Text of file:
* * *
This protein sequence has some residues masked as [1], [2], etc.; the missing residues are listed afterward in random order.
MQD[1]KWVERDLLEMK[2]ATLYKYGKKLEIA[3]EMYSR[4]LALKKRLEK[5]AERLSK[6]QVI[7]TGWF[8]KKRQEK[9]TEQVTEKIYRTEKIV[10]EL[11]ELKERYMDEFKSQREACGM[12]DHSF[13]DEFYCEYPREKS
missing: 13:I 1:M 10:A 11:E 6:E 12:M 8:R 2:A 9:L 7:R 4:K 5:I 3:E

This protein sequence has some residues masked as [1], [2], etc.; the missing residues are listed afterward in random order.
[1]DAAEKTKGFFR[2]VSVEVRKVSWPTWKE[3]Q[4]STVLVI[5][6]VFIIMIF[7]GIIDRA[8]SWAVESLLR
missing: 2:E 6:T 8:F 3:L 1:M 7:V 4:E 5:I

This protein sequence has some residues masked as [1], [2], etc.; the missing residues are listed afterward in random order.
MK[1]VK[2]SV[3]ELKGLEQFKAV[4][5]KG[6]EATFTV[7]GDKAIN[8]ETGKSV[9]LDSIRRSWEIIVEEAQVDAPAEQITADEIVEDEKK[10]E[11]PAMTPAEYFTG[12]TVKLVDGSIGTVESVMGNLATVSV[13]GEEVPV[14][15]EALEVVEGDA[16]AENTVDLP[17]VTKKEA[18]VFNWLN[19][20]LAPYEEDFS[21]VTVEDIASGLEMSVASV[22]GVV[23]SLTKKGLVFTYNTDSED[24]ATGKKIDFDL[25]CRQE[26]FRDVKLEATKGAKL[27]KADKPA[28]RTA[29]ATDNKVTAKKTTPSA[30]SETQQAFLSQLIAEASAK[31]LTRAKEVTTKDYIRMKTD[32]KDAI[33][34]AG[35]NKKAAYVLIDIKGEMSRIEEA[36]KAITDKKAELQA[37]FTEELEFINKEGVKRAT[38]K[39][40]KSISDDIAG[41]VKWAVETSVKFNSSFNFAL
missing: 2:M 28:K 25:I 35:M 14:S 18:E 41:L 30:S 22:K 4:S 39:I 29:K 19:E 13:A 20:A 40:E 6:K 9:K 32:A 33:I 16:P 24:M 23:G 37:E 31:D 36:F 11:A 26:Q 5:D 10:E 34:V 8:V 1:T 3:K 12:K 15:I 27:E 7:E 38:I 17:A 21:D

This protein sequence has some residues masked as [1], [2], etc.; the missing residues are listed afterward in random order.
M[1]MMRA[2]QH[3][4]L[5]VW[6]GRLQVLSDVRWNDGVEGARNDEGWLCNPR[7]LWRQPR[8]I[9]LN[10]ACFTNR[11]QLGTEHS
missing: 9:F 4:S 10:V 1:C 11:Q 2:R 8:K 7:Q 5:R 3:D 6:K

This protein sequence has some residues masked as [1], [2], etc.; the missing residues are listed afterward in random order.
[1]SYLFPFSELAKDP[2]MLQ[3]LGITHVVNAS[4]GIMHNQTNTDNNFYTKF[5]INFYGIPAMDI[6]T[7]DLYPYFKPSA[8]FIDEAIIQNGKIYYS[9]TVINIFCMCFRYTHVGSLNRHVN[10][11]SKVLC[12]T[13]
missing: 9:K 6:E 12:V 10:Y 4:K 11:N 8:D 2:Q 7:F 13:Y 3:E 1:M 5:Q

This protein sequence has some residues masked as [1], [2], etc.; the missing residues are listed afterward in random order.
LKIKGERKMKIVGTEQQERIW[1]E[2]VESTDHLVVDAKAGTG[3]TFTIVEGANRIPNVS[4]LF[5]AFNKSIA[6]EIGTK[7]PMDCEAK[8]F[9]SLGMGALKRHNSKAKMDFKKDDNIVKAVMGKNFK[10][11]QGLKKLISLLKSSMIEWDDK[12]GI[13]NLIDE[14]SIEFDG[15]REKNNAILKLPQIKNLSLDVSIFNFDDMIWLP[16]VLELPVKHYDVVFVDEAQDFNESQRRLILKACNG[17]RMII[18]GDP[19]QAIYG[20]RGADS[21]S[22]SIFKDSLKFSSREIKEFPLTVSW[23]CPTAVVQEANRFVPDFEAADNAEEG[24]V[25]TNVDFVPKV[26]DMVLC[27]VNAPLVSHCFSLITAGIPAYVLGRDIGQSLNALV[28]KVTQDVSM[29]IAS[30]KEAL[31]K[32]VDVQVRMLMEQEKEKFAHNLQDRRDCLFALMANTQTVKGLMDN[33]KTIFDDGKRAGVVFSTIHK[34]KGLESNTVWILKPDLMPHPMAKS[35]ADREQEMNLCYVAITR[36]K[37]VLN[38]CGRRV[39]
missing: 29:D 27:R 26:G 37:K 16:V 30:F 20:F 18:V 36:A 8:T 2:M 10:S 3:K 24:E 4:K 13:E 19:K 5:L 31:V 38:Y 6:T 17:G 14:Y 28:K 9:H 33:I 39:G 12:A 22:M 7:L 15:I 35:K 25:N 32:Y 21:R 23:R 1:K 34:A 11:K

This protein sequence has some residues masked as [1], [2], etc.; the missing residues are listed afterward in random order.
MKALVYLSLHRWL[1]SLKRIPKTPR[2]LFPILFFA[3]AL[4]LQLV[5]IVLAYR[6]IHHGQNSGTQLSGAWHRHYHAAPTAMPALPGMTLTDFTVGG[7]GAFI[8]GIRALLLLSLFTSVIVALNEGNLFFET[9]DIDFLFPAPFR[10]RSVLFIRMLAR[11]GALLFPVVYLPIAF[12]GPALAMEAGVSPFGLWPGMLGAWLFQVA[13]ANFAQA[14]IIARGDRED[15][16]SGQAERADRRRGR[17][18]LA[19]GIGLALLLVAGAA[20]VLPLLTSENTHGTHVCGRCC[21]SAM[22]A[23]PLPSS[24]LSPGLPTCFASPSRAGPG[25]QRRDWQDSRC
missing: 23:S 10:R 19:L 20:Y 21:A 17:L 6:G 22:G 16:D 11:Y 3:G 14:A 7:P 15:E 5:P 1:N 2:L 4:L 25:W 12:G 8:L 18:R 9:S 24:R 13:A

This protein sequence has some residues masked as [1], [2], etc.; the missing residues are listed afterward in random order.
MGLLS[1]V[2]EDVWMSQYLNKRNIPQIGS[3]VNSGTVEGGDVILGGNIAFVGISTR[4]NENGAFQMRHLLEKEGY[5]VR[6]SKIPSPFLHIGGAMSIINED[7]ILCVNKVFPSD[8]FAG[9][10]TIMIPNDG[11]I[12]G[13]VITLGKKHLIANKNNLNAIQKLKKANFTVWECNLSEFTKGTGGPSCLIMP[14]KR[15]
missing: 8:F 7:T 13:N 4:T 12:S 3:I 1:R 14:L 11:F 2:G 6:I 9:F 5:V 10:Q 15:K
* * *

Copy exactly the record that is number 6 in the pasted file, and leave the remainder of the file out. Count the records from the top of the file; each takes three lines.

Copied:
This protein sequence has some residues masked as [1], [2], etc.; the missing residues are listed afterward in random order.
LKIKGERKMKIVGTEQQERIW[1]E[2]VESTDHLVVDAKAGTG[3]TFTIVEGANRIPNVS[4]LF[5]AFNKSIA[6]EIGTK[7]PMDCEAK[8]F[9]SLGMGALKRHNSKAKMDFKKDDNIVKAVMGKNFK[10][11]QGLKKLISLLKSSMIEWDDK[12]GI[13]NLIDE[14]SIEFDG[15]REKNNAILKLPQIKNLSLDVSIFNFDDMIWLP[16]VLELPVKHYDVVFVDEAQDFNESQRRLILKACNG[17]RMII[18]GDP[19]QAIYG[20]RGADS[21]S[22]SIFKDSLKFSSREIKEFPLTVSW[23]CPTAVVQEANRFVPDFEAADNAEEG[24]V[25]TNVDFVPKV[26]DMVLC[27]VNAPLVSHCFSLITAGIPAYVLGRDIGQSLNALV[28]KVTQDVSM[29]IAS[30]KEAL[31]K[32]VDVQVRMLMEQEKEKFAHNLQDRRDCLFALMANTQTVKGLMDN[33]KTIFDDGKRAGVVFSTIHK[34]KGLESNTVWILKPDLMPHPMAKS[35]ADREQEMNLCYVAITR[36]K[37]VLN[38]CGRRV[39]
missing: 29:D 27:R 26:G 37:K 16:V 30:F 20:F 18:V 36:A 8:T 2:M 10:S 3:K 24:E 4:K 13:E 19:K 5:L 31:V 38:Y 6:T 17:G 14:Y 28:K 9:H 33:I 39:G 12:A 22:M 7:L 15:I 35:K 25:N 32:Y 21:R 23:R 1:K 34:A 11:K